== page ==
The National Oceanic and Atmospheric Administration (NOAA) said on September 6, 2016 that endangered humpback whales in nine of 14 newly identified distinct population segments have recovered enough that they can be removed from the U.S. endangered species list. International agreements to protect and conserve the whales over the past 40 years have proven successful for most populations, NOAA said. Meanwhile, four of the distinct population segments are still considered endangered on the U.S. list, and one is now listed as threatened.
Although they’re coming off the U.S. endangered species list, the whales are still protected. The International Whaling Commission’s whaling moratorium, imposed in 1982, played a major role in the comeback of humpback whales and remains in effect.
Whales once roamed oceans and seas around the world. Humpbacks known to migrate 16,000 miles (25,000 km) each year, and the males have complex songs – possibly used in mating – lasting up to 20 minutes and repeated for hours at a time. Scientists have become increasingly aware that these creatures are capable of sophisticated thinking, decision-making and problem-solving. But – beginning hundreds of years ago and especially in the 20th century – commercial whaling severely reduced humpback whale numbers.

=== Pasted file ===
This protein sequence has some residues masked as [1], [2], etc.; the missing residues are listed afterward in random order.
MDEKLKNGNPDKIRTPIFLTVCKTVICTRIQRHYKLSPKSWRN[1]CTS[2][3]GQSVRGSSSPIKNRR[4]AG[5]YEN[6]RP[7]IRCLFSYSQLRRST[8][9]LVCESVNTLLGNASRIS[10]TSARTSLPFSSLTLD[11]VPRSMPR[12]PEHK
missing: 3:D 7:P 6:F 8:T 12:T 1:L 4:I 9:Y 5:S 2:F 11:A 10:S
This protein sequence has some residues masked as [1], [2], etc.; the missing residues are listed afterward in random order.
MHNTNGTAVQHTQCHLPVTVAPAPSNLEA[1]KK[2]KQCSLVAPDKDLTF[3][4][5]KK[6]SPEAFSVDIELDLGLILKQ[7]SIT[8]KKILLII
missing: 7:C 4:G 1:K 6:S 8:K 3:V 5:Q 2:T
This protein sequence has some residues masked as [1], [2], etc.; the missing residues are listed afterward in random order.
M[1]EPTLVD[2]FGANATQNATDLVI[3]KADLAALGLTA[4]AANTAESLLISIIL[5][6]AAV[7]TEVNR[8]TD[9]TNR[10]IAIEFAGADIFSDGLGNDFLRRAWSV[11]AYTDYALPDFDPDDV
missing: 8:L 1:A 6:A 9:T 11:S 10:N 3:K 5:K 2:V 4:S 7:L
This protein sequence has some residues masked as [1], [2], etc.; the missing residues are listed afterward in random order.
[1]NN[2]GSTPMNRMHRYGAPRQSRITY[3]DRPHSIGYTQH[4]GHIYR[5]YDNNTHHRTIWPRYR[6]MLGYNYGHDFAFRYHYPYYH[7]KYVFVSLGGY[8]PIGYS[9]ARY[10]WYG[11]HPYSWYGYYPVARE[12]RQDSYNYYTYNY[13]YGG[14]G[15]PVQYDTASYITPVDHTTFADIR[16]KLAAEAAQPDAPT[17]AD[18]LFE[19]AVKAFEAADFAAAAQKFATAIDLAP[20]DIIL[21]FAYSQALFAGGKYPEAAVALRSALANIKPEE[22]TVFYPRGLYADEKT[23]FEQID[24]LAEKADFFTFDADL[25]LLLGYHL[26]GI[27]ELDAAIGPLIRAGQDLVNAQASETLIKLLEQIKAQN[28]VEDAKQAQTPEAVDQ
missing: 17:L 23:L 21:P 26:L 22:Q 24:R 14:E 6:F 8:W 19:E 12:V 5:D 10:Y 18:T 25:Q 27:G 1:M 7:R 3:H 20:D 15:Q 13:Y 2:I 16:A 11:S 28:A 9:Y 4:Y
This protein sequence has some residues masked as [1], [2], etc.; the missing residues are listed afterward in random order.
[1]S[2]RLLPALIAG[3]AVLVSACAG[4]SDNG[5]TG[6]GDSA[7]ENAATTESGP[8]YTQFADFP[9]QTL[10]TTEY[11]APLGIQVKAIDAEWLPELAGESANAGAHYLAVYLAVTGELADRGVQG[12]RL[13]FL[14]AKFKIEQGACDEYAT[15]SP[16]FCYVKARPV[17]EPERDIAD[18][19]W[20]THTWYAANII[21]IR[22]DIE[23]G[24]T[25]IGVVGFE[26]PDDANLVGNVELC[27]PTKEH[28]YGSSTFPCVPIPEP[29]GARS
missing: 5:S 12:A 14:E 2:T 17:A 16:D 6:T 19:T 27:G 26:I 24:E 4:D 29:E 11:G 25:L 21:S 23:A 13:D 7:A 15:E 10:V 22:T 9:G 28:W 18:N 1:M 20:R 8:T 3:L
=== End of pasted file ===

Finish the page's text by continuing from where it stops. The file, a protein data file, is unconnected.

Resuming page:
The United States listed all humpback whales as endangered in 1970. NOAA Fisheries worked nationally and internationally to identify and apply protections for humpback whales. Removing them from the list doesn’t mean the whales will be hunted again, but it does means their populations have rebounded successfully. Huzzah!
Eileen Sobeck, assistant NOAA administrator for fisheries, said:
Today’s news is a true ecological success story.
Whales, including the humpback, serve an important role in our marine environment. Separately managing humpback whale populations that are largely independent of each other allows us to tailor conservation approaches for each population.
NOAA provided the “B roll” video below to go with this story. It’s really wonderful. Enjoy.
Bottom line: Endangered humpback whales in nine of 14 population segments have recovered enough that they can be removed from the U.S. endangered species list. The International Whaling Commission’s whaling moratorium remains in effect.
Deborah Byrd created the EarthSky radio series in 1991 and EarthSky.org in 1994. Today, she serves as Editor-in-Chief of this website. She has won a galaxy of awards from the broadcasting and science communities, including having an asteroid named 3505 Byrd in her honor. A science communicator and educator since 1976, Byrd believes in science as a force for good in the world and a vital tool for the 21st century. "Being an EarthSky editor is like hosting a big global party for cool nature-lovers," she says.